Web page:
I initially started going to Ethiopia working with a nonprofit that focuses on orphan prevention.   This was my first trip for The Addis Clinic and focusing on the healthcare side.  In the States, I work for a healthcare company, specifically in the EMR (Electronic Medical Record) space.   Through previous visits, I had seen the vast need for expansion of healthcare in Ethiopia.  Both the city and the countryside have considerable room for advancement in devices, knowledge, and medicines.   The Addis Clinic is an extremely exciting organization that provides the opportunity for physicians and healthcare workers in third world countries to partner with providers in the States to consult on cases.  The exciting part about the consult is the assessment/treatment is based on the specific elements in that country.   They provide feedback based on the labs and medicines that are available in that specific area. 


While in Ethiopia, I spent some time with one of The Addis Clinic’s partners Ethiopia Act.  Act is an incredible ministry that focuses on the family as a whole:  food, medical, rent, education, etc.   Hiwot is the healthcare professional working with Act and was able to spend some time walking me through the partnership with The Addis Clinic and some of the hardships of treating patients in a third world country.   For me, the length of the process to determine treatment was one of the most fascinating parts of her work.   The majority of Act’s patients are HIV positive and live in an extremely impoverished area.  Hiwot is working hard daily to help treat each of the patients and help them manage their medications.  Recently she has seen the type of medical needs expand past the HIV and medication management.  


While there, Hiwot began with walking me through the length of time it can take to determine an assessment for a patient, which can sometimes take several weeks.   In the States, we are adapted to instant answers and results, but not everyone has that same opportunity.   One of the things Hiwot struggles with is the ability to quickly connect with a patient.   If Hiwot needs to ask the patients additional questions or have the patient go to the clinic for tests, she has to go and find the patient in person.  Those in the community typically do not have cell phones and do not live in an easy place to visit.   Hiwot must first get transportation that can get her as close as possible to the village and then walk to find the patient house.  If they are not home or in the area, she will have to plan another trip back to speak with that particular patient.  It may take several attempts to connect with a patient if additional information is required before providing an assessment.  I was wowed by the time and effort that it can at times take to diagnose a patient.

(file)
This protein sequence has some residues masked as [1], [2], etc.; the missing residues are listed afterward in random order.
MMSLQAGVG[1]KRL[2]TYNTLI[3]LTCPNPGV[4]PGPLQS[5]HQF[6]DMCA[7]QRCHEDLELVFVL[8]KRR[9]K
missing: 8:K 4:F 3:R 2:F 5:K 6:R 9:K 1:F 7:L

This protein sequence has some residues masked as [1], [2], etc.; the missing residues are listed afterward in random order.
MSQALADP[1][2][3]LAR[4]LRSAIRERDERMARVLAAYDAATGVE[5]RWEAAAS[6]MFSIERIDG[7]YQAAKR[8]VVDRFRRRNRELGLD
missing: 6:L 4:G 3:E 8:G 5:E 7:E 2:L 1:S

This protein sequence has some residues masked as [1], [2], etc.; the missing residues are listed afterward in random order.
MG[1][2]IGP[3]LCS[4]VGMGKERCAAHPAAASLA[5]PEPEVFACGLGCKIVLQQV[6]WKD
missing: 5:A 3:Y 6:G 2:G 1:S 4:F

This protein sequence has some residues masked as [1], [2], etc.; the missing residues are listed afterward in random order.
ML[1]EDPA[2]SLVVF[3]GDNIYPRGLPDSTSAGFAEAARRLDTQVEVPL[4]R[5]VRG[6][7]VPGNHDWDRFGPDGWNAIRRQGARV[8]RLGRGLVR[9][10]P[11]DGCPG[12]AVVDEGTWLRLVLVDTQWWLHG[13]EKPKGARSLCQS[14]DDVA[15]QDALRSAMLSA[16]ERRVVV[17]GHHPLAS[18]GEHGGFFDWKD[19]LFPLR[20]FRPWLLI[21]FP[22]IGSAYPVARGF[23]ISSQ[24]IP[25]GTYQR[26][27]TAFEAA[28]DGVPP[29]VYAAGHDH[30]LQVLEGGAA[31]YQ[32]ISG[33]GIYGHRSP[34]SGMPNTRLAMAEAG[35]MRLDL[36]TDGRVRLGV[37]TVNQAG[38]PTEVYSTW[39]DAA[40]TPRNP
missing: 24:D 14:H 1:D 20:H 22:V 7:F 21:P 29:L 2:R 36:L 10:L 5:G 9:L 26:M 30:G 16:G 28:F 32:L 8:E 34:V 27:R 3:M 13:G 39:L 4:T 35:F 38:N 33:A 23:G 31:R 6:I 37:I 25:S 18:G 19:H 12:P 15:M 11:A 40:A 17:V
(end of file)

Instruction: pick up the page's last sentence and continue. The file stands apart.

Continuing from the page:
The Addis Clinic has not only partnered with Act and Hiwot to help treat patients, but they are also working hard to help decrease the time it takes to determine an assessment.  With various new processes in place to help collect all necessary information up front, The Addis Clinic is a valuable partner to Ethiopia Act.  I am so honored to have the opportunity to work with The Addis Clinic and continue to help increase their partners, optimize workflows, and support the organization in any way.  Healthcare is such an exciting industry and provides so many opportunities to those in need.  I am on the edge of my seat waiting until the next time I can head across the pond. 

Case Spotlight

The Addis Clinic connects physicians to frontline health workers, allowing for specialty care in the most remote and underserved areas.

Water is a resource that most of us take for granted.  However, for many of the patients and clinicians The Addis Clinic supports, it is a luxury not easily obtained.  This is one of many restrictions taken into account when The Addis Clinic coordinates case consultations between our global partners and physician volunteers.